So I recently bumped into one of my colleagues whom I had not seen in months thanks to the horrible shifts we endure. This is the same girl whose recent Facebook pictures have left mouths hanging, wide open. Over months this girl had literary turned into snow white. Her lips were the last piece of her once brown, glowing skin.

Judging by the frequency of her Facebook uploads this was definitely a dream come true for her. I could not look her in the eye either because I did not want to give away the look of disapproval and a bit of jealousy. Why was I jealous? I had been a “fair skinned” girl all my life and even though I had never admitted it openly it came with added advantages. I guess “fair skinned” barely goes unnoticed and I enjoyed the envy on “the ordinary women’s” eyes who constantly ambushed me for my skin routine. Nobody could understand how my “latte skin” was all thanks to good genes.

A part of me felt like I’m entitled to my looks and the added perks of course, something more like a talent and sets one apart. For one to fake the one thing admirable about me meant my value was depreciating. It just felt unfair that I could never buy a miracle cream that will make me a good soccer player then why should there be a cream that copies my trait. In groups we would sit and gossip about this girl and her shameful acts. But I knew that a large part of the gossiping was fuelled by jealousy.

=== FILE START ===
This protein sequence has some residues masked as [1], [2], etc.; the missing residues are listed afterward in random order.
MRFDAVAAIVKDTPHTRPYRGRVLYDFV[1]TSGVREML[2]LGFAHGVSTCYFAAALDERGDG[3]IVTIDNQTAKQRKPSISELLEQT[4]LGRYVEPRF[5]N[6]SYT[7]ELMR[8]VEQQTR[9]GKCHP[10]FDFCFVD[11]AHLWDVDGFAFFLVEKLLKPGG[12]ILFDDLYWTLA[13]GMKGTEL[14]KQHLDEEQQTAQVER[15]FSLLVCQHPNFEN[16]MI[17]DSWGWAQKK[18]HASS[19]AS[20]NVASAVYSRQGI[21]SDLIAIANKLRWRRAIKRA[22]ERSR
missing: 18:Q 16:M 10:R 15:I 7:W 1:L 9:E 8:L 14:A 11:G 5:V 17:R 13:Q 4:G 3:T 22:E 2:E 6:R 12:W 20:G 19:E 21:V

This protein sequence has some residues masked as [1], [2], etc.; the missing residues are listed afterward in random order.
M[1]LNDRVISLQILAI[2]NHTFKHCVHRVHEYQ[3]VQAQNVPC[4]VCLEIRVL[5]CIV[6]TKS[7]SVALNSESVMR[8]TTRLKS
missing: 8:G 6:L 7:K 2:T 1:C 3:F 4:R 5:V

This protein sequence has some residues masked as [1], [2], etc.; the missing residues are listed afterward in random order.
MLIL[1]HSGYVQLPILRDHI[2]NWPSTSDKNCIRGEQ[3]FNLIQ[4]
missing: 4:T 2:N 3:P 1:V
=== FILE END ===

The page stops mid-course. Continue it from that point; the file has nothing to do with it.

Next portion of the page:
Alone in my room I tried to understand the psychology of a girl who wants to look like anything but herself. Read a list of articles where darker girls confessed their life struggles. After seeing how the darker skinned girl who had made it was greatly celebrated, as though it is unusual for “their kind” to climb ladders, I was stunned. Still I battled to under the psychology behind it all. Miss “admirable me” could not identify with the “wanna be’s”.

Next morning whilst I’m smearing cream across my flawless face something came to my attention. If I truly perceived myself to be flawless why do I spend such substantial amounts on sleek, long weaves every month? I was even surprised by the subconciousness of my behavior. Spending hundreds of rands at the salon without thinking twice and never missing an appointment. Interesting how quick I was to conclude low self- esteem on the skin bleaching girls and once the subject in question changed, I was quick to find reasons for myself imposed modifications. And somewhere in my psyche laid a million reasons why my behavior ought to be acceptable. My heart new the truth, whoever rated skin bleaching an offence must have done the same with weaves because both behaviors serve to satisfy a need to look better. There’s a Xhosa saying that say “iqaqa alizizwa kunuka”, one can never spot her/his own faults. It will take time for me to finally accept that I find my naturally coarse, curly, dark hair faulty. I’m ashamed of it and try so hard to be anything but my true self.

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